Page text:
ATMs out, losses rise

By JOHN VAN KLAVEREN

GEELONG pokie players lost an extra $100,000 despite the removal of ATMs from local gaming venues, according to Victorian Commission for Gambling and Liquor Regulation figures.
Geelong gamblers lost $46.8 million between July and November 2012 but their losses climbed to $46.9 million between July and November 2013.
The ATM ban came into effect in July 2012 but cash withdrawals were available by EFTPOS, capped at $200 but without a limit on the number of withdrawals.
State Government had hailed the ATM ban as an “outstanding success” that led to problem gamblers “significantly reducing their spending on gaming machines”.
Minister for Liquor and Gaming Regulation Edward O’Donohue said the removal of ATMs from Victorian gaming venues was highly effective in reducing risky gambling behaviour.
But councillor Jan Farrell, who holds a community safety porfolio on Geelong’s council, “categorically rejected” Mr O’Donohue’s claim.
Cr Farrell said poker machine losses dipped after the introduction of the ATM ban but could be attributed to a lower number of machines in operation at the time.
“The Government allowed EFTPOS machines in venues and it hasn’t changed the interaction.
“After the poker machine licence auction there were a number of machines not in circulation but they’re coming back online now, so we’re seeing an increase in spend.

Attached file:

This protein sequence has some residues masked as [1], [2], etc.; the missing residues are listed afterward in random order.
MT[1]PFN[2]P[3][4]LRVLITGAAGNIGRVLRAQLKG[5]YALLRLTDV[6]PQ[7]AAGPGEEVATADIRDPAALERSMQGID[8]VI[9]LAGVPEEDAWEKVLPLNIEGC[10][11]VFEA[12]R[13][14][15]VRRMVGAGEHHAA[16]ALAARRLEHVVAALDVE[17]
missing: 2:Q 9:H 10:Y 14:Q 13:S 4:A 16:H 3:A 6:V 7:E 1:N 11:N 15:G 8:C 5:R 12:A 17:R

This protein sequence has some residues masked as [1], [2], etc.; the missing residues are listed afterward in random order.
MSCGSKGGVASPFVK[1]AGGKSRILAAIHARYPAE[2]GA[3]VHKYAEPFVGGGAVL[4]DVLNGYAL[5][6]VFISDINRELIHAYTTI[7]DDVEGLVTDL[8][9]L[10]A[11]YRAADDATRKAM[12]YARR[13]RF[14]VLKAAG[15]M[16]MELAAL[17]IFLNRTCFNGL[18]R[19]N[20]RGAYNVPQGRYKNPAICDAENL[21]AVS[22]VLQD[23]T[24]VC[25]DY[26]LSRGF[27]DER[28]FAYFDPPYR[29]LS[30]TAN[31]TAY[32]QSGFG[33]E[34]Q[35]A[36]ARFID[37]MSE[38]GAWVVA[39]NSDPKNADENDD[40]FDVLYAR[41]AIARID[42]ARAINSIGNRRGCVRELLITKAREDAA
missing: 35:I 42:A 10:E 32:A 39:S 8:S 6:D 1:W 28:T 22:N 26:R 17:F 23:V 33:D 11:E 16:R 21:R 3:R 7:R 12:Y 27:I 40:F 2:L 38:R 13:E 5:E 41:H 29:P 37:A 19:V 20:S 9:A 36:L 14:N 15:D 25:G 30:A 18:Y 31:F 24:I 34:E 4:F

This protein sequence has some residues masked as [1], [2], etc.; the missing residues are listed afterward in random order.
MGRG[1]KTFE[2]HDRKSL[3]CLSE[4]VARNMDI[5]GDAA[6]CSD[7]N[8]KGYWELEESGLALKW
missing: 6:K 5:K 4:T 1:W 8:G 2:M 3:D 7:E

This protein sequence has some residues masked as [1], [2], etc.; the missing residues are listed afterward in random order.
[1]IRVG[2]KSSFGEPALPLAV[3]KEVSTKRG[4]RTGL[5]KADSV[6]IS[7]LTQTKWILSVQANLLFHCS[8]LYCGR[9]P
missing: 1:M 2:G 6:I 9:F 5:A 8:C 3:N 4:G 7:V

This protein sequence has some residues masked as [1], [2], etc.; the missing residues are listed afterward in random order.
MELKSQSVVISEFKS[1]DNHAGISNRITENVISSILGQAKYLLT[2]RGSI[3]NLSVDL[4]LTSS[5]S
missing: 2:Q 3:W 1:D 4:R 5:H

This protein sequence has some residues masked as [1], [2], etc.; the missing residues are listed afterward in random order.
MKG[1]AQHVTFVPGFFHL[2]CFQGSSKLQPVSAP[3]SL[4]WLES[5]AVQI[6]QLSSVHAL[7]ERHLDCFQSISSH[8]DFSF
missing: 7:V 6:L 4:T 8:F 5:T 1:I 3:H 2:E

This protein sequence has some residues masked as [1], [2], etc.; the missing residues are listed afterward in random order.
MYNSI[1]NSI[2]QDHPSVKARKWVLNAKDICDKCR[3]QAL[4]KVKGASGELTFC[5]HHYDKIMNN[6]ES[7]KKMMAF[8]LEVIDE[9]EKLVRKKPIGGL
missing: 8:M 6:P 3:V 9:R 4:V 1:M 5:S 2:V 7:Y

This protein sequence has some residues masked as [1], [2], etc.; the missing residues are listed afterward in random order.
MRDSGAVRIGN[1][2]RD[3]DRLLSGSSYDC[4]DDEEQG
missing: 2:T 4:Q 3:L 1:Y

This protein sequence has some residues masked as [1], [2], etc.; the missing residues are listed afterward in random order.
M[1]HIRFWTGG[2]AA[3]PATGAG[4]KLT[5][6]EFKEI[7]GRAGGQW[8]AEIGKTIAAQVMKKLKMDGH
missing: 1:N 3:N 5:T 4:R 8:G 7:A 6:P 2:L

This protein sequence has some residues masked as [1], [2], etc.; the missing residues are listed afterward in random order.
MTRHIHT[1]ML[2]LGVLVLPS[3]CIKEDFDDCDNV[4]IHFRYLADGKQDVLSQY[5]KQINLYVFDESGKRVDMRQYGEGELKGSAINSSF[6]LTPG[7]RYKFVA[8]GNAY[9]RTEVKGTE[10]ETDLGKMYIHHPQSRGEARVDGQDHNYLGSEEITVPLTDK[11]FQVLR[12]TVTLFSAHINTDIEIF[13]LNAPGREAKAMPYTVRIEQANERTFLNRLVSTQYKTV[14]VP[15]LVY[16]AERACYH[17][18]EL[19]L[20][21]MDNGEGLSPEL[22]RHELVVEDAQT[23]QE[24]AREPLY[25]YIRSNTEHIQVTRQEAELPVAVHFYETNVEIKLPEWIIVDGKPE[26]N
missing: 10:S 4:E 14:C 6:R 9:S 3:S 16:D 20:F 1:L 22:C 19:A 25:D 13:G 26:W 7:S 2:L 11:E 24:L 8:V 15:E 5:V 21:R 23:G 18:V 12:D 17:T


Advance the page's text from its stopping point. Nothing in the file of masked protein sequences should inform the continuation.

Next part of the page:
“This (ATM ban) has not solved the issue of problem gambling. The Government has fiddled around the edges.
“It is not unexpected that the figures would climb.”
Cr Farrell said poker machine losses were still a major issue in Geelong, particularly in under-resourced areas.
“The council is working as much as it can around planning uses but the bulk of the decision-making lies with State Government.”
Anti-pokies crusader Paul Bendat said a new campaign would seek to introduce a commitment to a $1 bet limit, ensuring gamblers could lose a maximum of $120 an hour.
“The 1-120 initiative was recognised by the productivity commission as workable to reduce problem gambling without affecting recreational gamblers,” Mr Bendat said.
He planned to meet local MPs and attempt to influence government policy in an election year as well as seeking commitment to the limits from local clubs including Geelong Cats and RACV.

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